The Five-Minute Buddhist Books

Recommended Host

Buddhist Helpers

Buddha Tech Support

Buddha Tech Support

Buddhist Helpers

A Reader writes:

Do Buddhist monks work on an individual case-by-case basis with lay Buddhists who seek advise on a specific problem in their lives and then offer a diagnosis and prescription in, of course, Buddhist terms? Or are the 4 noble truths, 8 fold path, 5 precepts, etc., always to be generically self-prescribed? I suppose this question arises from vestiges of Catholic confession, the psychoanalytic model, and just a plain old desire for commiseration.

My Response:

It depends. Monks and monasteries vary a lot depending on denomination, leadership, community involvement, etc. Some don't interact much with the lay community, while others are a central part of it.

I suspect very few monks would turn down a request for help if it were made.

Keeping that in mind, you mention Catholicism. Catholic priests undergo MANY years of training in working with the community. They take courses in counseling, psychology, social work, etc. They are heavily educated in these areas. Many high-ranking Buddhists, on the other hand, have very little formal education. What I'm saying is that most Buddhists would be willing to help you, but they are sometimes limited in their real-world applications of Buddhism outside the monastery.

I'd like to hear about others' experiences with this. Anyone have any really good stories of Buddhist Helps? About bad stories/disasters?

Another answer to your question is that I seem to do it all the time; what can I help you with? šŸ™‚



2 comments to Buddhist Helpers

  • I’ve wondered the same thing in the past. What I’ve come up with is:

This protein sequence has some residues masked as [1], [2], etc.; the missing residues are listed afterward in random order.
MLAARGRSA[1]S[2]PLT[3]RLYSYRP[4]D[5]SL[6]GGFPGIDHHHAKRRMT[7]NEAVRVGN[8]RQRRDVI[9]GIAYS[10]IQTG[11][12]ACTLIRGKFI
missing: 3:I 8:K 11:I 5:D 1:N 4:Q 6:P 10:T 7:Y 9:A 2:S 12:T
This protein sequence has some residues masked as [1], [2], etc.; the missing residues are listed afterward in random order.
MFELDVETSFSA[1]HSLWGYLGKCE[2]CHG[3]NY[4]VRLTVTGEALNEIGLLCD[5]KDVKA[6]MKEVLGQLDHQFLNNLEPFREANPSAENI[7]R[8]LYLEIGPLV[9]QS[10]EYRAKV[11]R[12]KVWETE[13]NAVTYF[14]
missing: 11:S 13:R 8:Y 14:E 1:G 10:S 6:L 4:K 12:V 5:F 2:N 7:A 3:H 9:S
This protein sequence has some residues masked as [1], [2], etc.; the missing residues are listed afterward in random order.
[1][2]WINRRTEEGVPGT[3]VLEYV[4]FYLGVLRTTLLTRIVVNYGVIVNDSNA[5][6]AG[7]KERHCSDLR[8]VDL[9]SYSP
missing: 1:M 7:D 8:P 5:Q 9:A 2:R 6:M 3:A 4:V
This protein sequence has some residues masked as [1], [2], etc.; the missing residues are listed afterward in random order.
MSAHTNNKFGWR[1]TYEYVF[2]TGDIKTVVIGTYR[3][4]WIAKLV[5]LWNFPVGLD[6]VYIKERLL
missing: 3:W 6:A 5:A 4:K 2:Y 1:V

– Buddhist monks who live in monasteries may or may not be best equipped to give “real life” advice. On one hand their lives are so different from yours; on the other hand they are bound to have some really left-field and fresh perspectives on things!
    – In most Buddhist traditions (actually all that I’m aware of although I’m not an expert) many of the lay practitioners have significant experience and insight into applying their practice to their day to day lives. So an IRL or online Sangha could be a good place to start looking (actually you’ve already done that and received the warm response above- well done, and how wonderful! šŸ™‚ )
    – If you’d like to go more formal there are therapists out there whose work is informed by their Buddhist practice. Charlotte (Joko) Beck’s Ordinary Mind school seems to have a lot of psychoanalysts/therapists among their leaders- not quite sure what’s going on there but I guess her style and take on things has attracted people from this field. I guess you’d just search therapists/counsellors in your local region and do your research on their backgrounds and methods.
    – Most of all remember that you’re still driving the bus and if anyone’s offering you answers or advice that doesn’t seem right to you… thank them sweetly and then go make up your own mind šŸ™‚
    Good luck!

  • SweetFace

    The resident monk at my local temple does private sessions free of charge but they will take donations